The Washington Redskins are transitioning from a team filled with overpaid veterans to a youthful organization growing in depth. The change began when Bruce Allen was hired as general manager, and has become solidified with the drafting of Robert Griffin III.
The addition of a franchise quarterback allows the Redskins to focus their attention and resources on acquiring and developing quality starters and backups. While the starters are the big names most fans have heard of, the role players/backups are just as important.
Football is an incredibly rough sport and you would be hard pressed to find a player who has not suffered an injury or two. The propensity for injuries is exactly what makes backups so important, and is the reason why every year we see players rise from obscurity to stardom. This feature will discuss three Redskins who are not first on the depth chart, but will be by the end of the 2012 season.
The Redskins have one of the most powerful group of tight ends in football that no one is talking about. Rob Gronkowski and Jimmy Graham type players are some of the bigger names in the media, while the Redskins group flies below the radar.
Chris Cooley and Fred Davis are capable of starting for any team in the NFL, and the Redskins are fortunate to have both back and healthy this offseason. Together there is no telling what this duo can produce, but how long can they stay together? Cooley has struggled with injuries for several seasons and Davis' ended last year with a four game suspension. This tandem is one bad hit or mental mistake away from being separated again.
That is why fans need to keep their eye on last year's fifth round pick, Niles Paul. Paul was drafted out of Nebraska as a wide receiver but struggled to see playing time. With the addition of Pierre Garcon and Josh Morgan, coach Shanahan asked Paul to become a tight end.
Paul is an explosive receiver who will bring is 4.5 speed to the tight end position. This quickness will allow Paul to slip by linebackers with ease and find holes in the defense. While no one is wishing for Cooley or Davis to fall out of the lineup, the odds are one will.
The Redskins have more quality running backs than quarterbacks to hand them the ball in practice. With Roy Helu, Tim Hightower, and Evan Royster, Alfred Morris is fighting just to get a few reps in every practice.
Helu finished last season on a strong note and is the apparent starter in training camp. Hightower just resigned and is a veteran presence that brings experience and versatility to the field. Royster is a solid production back that did not seem to have a chance last year but somehow made the team and saw playing time.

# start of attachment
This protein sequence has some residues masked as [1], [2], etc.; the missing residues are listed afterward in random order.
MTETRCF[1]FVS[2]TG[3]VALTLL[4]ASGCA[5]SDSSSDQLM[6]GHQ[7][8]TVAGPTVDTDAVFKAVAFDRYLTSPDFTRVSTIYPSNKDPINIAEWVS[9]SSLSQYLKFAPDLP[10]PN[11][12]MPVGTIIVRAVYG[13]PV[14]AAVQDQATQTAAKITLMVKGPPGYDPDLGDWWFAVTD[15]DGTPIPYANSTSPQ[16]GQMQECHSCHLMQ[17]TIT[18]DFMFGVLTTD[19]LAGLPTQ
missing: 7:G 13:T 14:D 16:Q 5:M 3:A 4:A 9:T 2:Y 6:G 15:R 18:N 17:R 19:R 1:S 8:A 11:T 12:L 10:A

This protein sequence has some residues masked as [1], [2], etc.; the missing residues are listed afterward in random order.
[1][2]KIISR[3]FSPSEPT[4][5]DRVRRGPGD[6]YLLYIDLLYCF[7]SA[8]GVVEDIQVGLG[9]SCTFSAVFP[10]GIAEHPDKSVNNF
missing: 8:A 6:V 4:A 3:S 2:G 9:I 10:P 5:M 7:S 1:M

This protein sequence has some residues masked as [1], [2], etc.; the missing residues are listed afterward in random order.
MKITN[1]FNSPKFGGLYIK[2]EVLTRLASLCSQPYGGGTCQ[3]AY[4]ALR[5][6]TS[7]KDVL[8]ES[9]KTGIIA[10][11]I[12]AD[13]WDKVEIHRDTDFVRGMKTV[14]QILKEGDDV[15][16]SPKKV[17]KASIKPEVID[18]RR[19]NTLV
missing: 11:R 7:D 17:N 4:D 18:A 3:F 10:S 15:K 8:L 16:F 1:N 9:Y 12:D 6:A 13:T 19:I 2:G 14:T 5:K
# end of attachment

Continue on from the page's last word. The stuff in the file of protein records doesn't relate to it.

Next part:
Despite all these backs, I am telling you to keep a look out for big Alfred Morris. Morris was drafted by the Redskins in the sixth round this year and he brings a nastiness to the Redskins' backfield. Morris looks like an angry Maurice Jones-Drew on film and simply refuses to go down before breaking a few tackles.
Coach Shanahan was asked about Morris and proclaimed him a tailback that will be in the mix. Shanahan is known for swapping backs in and out, and always finding a gem in the late rounds.
I interviewed Morris over the weekend (listen to it here) and he is ready to punish opposing defenses. I am confident that Morris's ability and Shanahan's affinity for late round backs will push Morris onto the field late this season.
London Fletcher is the established leader of defense and will command one of the inside linebacker positions. With the departure of Rocky McIntosh in free agency, the Redskins are looking to find a starter opposite of "Fletch".
Perry Riley is currently listed on the depth chart as the starting middle linebacker along side Fletcher, but that will not last for long. Riley has developed into a nice player over the past few seasons, but he is role player, not an impact player. Jim Haslett will be looking for more than just tackles, he'll be looking for big plays.
Lorenzo Alexander is the commensurate player for the Redskins. He has played a variety of positions from defensive tackle to outside linebacker, and special teams. Alexander is not just a versatile player, but also a ferocious hitter. Alexander's punishing blows have made him the Redskins special teams captain for the last two seasons.
Now, Alexander will be asked to compete for the inside linebacker position and I fully expect him to win the job. Alexander's has the vision and knowledge to be in the right position and overall power to deliver fumble inducing hits. Watch for number 97 to be starting at middle linebacker before week 8.